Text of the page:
By | 27th June 2013

Vilified in death to such an extent that his bones have been moved on a number of occasions to prevent attempts at desecration, Hernando (Fernando) Cortes was one of the most successful conquistadors of the 16th century.

The man who conquered the Aztecs in Mexico winning vast tracts of that country for the Spanish empire, once said to the Spanish Emperor who had demanded to know who he was that ” I am a man who has given you more provinces than your ancestors left you cities.”

What is less well known is that he introduced vanilla to the Old World where it had previously been unknown.

Produced from a Mexican species of orchid, the word vanilla comes from the Spanish word vaina meaning little pod.

Nothing particularly special there, you may think, and of course there isn’t but its ordinariness has given rise to the secondary definition of vanilla to mean without frills.

This links to a recent report by Rational Retention on the subject of predictive coding and a section on vanilla computer assisted review.

I came across this report because I am a member of a LinkedIn Group concerning Computer Assisted Review where I saw recently an announcement about a paper prepared by experts at Rational Retention which seeks to set out how machune learning can be applied to a variety of other activities including attorney review.

The announcement reads in full:

“Machine learning-based text categorization tools and techniques have been recently introduced to the Legal industry under the guise of Predictive Coding or Technology Assisted Review (TAR). Although currently aimed at the automation of low value attorney review during eDiscovery, the same machine learning technologies may be applied to solve a number of other real world challenges across a variety of legal domains. Because machine learning for the legal industry is in its nascent stages, most legal and business professionals have a limited understanding of its capabilities and limitations and, more importantly, misconceptions are widespread.

To address these misconception, the machine learning experts at Rational Retention have authored a paper to explain machine learning, text classification, and predictive coding and outline how it may be applied to solve various real word challenges, including automating attorney review.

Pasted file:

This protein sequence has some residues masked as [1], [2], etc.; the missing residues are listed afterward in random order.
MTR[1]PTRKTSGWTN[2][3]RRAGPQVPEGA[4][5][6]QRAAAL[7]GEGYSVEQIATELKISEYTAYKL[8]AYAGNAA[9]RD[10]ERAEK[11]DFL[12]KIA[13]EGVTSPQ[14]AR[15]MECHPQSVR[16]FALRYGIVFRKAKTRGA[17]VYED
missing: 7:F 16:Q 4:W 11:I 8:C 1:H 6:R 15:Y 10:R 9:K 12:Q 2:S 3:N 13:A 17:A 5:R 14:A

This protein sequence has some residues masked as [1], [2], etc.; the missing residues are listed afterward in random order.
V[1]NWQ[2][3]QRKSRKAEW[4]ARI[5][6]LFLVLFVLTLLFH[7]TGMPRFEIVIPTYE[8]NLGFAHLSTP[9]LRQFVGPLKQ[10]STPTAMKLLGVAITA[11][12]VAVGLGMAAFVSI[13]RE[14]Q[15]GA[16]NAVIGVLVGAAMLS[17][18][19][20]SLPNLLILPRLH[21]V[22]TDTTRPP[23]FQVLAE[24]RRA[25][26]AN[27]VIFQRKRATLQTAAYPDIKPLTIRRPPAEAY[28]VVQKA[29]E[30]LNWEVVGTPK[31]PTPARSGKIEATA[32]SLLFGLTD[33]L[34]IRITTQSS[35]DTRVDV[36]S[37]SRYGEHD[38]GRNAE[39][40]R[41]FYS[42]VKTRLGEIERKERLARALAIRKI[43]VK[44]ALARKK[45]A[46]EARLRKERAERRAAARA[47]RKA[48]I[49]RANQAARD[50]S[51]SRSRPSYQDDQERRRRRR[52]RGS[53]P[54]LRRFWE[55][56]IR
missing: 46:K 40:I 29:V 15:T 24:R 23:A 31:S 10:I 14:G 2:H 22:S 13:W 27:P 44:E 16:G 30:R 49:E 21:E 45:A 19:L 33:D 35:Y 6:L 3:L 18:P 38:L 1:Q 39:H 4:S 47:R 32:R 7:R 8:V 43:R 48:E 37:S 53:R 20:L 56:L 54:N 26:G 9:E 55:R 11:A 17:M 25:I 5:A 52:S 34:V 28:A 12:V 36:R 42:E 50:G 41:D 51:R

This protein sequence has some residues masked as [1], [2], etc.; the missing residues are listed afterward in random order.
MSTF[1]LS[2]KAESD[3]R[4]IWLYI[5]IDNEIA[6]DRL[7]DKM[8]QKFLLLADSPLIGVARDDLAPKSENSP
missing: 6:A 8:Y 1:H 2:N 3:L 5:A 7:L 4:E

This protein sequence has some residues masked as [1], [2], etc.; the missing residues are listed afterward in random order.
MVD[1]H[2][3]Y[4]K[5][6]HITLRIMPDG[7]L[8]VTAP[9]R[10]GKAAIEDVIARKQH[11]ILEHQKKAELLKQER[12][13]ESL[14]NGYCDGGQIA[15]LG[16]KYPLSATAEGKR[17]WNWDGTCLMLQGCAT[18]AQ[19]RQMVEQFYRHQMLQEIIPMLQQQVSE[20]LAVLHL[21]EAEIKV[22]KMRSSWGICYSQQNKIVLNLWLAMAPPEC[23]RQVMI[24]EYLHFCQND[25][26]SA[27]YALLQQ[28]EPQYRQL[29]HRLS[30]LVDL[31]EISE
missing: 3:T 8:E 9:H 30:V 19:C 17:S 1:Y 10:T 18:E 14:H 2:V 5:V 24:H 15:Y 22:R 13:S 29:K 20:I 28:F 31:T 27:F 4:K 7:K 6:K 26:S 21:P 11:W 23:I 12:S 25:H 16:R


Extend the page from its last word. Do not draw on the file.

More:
This paper is not “Predictive Coding for “Dummies.” Replicating human decision-making is a complicated endeavor and as such requires sophisticated solutions. This paper shows that with the right technologies and the right data experts, it is possible today for organizations to effectively cope with the growing volume of data and the associated costs, risks, and opportunities.

Please contact Charles Skamser at to receive a copy of this paper.”

Anyone interested in TAR should be interested in this report and should email Charles for a copy as specified above, not least because the report is anything but vanilla!

Including notes, the report runs to 79 pages and I want to draw attention to just one of the many issues discussed by the authors. Readers of this blog and a myriad of other sources will be familiar with the vanilla uses of predictive coding.

Beyond the vanilla, is section 3 of the report which deals with the other strategic uses to which predictive coding may be put, where examples include the fields of litigation readiness and information governance.

The authors summarise this section as follows:

  • Predictive coding tools can review documents produced by third parties, even if those parties do not use predictive coding to review their documents.
  • Predictive Coding experts can also serve to highlight the inadequacy of opposing party’s technology and results.
  • A huge opportunity lies in classifying and controlling documents in the enterprise, long before litigation strikes. Enterprise content can, for the first time, be reliably examined, classified, and defensibly pared down.
  • It is foreseeable that predictive coding providers will be able to function as neutral party (or magistrate of document production), so that neither side can game the system.
  • Government may be one of the biggest beneficiaries of predictive coding technology.

Food for thought!